Pre-season test: Ferrari's Sebastian Vettel hopeful of challenging Mercedes
Sebastian Vettel ended the first pre-season test hopeful that he and his Ferrari team are poised for another tight battle with Mercedes in 2018.
In reality, though, the teams came out of four mostly damp and cold days at the Circuit de Barcelona-Catalunya, home of the Spanish Grand Prix, with only a vague idea of what shape they might be in with their new cars.
Single-figure temperatures for the first three days of the test, the third day so bad that it snowed in the morning and was effectively a write-off, were followed by one afternoon's dry running in more typical temperatures of around 15C on Thursday.
It was not enough, teams said, to be sure of where they stood. But Vettel at least felt he had seen enough to predict: "Mercedes are the favourites. I think it will be close, very close."
Sure enough, world champion Lewis Hamilton ended the test fastest, his lap time of one minute 19.333 seconds on the final day 0.3secs quicker than the fastest lap achieved by Vettel two days before.
As everyone with even a modicum of interest in Formula 1 knows, headline times in pre-season testing are often an unreliable indicator of true competitive form.
This year, this test, that is even more the case.
So little running was there in representative conditions that tyre supplier Pirelli did not even feel confident enough to release data on the lap-time difference each of its tyre compounds made. Teams themselves admitted to not having a clear idea of where they stood.
But some vague indications were beginning to take shape.
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Fastest times of the week
1 Mercedes (Hamilton) 1:19.333 (medium tyre)
2 Ferrari (Vettel) 1:19.673 (soft)
3 McLaren (Vandoorne) 1:19.854 (hyper-soft)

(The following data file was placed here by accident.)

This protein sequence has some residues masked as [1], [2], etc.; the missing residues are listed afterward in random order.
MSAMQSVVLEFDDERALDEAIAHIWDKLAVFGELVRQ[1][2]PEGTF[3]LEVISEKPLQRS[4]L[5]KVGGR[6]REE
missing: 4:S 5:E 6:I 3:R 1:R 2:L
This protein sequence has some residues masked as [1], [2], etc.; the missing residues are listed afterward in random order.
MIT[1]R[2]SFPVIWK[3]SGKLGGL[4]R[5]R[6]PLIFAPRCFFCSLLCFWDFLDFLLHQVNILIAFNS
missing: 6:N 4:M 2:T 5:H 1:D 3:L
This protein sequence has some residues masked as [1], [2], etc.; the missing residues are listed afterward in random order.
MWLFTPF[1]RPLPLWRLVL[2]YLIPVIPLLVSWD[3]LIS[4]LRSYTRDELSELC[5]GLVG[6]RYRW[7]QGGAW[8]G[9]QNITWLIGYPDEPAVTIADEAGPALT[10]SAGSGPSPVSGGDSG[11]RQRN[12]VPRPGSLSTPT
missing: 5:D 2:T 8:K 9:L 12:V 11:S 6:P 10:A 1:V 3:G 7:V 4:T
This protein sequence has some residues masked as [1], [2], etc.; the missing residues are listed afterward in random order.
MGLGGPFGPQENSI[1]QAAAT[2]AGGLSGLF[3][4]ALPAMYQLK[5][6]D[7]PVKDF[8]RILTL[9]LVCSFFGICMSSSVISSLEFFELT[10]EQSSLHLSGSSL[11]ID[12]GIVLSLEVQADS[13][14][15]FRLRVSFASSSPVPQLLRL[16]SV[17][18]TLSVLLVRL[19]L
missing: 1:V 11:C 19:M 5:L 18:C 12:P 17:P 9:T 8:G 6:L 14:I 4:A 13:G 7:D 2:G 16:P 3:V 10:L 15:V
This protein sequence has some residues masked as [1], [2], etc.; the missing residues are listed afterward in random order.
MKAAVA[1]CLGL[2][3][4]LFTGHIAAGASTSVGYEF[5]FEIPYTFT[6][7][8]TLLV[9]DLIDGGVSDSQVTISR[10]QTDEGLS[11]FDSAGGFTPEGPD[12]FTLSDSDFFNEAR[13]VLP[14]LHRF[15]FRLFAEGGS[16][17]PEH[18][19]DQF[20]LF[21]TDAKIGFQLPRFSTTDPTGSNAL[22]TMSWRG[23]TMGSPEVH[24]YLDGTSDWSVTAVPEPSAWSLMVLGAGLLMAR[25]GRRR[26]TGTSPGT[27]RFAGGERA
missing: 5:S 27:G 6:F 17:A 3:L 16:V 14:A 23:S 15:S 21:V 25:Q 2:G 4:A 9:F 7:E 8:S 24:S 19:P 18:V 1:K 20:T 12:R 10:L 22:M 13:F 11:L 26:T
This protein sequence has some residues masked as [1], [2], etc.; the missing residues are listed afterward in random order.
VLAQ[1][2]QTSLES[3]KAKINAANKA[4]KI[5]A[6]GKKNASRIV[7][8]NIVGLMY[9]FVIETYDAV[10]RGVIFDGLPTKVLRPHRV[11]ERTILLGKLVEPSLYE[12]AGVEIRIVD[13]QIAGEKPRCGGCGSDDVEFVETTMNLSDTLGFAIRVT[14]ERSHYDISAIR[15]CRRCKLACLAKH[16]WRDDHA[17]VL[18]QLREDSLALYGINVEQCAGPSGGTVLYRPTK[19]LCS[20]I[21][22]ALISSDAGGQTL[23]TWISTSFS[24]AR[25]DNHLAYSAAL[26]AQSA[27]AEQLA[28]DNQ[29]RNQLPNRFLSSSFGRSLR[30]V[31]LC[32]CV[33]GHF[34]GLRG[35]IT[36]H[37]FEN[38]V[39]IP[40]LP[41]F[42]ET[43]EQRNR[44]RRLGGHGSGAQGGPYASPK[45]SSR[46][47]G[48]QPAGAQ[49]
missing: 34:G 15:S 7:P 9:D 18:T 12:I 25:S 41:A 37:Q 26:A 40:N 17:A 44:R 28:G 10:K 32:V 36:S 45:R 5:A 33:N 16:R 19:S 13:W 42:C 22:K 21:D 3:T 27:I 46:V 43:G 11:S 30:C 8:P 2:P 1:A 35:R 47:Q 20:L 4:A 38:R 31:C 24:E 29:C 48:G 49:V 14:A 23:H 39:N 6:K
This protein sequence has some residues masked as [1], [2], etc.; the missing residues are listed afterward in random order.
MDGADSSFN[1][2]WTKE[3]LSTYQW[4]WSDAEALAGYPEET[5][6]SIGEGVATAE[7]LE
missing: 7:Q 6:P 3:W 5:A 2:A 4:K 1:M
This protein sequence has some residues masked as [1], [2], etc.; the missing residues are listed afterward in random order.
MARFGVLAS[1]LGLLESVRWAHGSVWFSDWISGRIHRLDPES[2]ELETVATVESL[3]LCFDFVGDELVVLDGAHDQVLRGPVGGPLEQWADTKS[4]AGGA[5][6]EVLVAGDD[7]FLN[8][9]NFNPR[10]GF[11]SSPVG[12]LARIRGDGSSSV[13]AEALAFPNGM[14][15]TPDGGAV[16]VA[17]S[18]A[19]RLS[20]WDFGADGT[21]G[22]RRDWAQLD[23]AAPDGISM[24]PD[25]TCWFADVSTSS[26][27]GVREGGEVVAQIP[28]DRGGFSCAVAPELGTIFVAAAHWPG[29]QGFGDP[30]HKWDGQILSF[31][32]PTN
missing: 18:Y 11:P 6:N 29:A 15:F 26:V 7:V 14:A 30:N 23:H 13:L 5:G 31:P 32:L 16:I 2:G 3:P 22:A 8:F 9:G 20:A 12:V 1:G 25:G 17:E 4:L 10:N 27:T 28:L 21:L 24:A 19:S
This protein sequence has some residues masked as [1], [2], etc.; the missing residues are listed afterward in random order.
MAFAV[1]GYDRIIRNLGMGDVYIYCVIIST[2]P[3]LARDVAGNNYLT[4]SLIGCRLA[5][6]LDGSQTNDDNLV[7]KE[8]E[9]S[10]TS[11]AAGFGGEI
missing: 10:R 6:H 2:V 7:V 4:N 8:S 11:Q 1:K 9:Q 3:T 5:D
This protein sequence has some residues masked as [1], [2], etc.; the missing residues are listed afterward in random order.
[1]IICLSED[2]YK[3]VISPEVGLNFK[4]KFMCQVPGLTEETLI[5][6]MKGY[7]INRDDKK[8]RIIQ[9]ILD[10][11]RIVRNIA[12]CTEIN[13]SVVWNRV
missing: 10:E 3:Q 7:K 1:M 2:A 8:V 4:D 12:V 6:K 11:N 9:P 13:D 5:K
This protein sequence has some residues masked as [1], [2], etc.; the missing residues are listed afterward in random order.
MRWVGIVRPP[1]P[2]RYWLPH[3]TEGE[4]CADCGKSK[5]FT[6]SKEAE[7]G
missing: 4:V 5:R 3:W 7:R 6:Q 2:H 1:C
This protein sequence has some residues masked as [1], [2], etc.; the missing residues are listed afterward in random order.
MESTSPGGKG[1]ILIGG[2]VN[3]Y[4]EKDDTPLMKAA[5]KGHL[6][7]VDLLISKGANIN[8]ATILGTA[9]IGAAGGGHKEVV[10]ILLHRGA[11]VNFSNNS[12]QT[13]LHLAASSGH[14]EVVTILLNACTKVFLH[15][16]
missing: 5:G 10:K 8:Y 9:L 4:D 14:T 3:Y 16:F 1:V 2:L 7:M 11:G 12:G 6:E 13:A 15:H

4 Red Bull (Ricciardo) 1:20.179 (medium)
5 Haas (Magnussen) 1:20.317 (super-soft)
6 Renault (Hulkenberg) 1:20.547 (medium)
7 Williams (Stroll) 1:21.142 (soft)
8 Toro Rosso (Gasly) 1:21.318 (soft)
9 Force India (Ocon) 1:21.841 (soft)
10 Sauber (Leclerc) 1:22.808 (soft)
The top three
While a clear competitive order might not have emerged, there was enough evidence - both numerical and verbal - to suggest that the top three teams of last year - Mercedes, Ferrari and Red Bull - will be the top three teams of this year.
They topped a day each, for a start, and when teams are simply running their cars to understand them as much as they can with limited time, that does mean something.
Exactly where they stand in comparison to each other, though, is not yet clear. But the impression is that Mercedes have a slight edge and Red Bull might have closed the gap on Ferrari a little.
Mercedes were typically impressive. The car looked consistently quick and Hamilton set the fastest time of the test using the 'medium' tyre - the hardest tyre teams used all week, whereas the fastest Ferrari time was using the 'soft'.
And the Mercedes was quick in all sectors of the lap - straights, long, fast corners and slow, short ones. For a car that last season had its limitations on slow-speed tracks and a narrow set-up window that made it difficult to balance across different corner types, that is especially worrying for the opposition. If Mercedes have kept the strengths of the 2017 car and ironed out its weaknesses, as that suggests they might have, the opposition could have a major problem.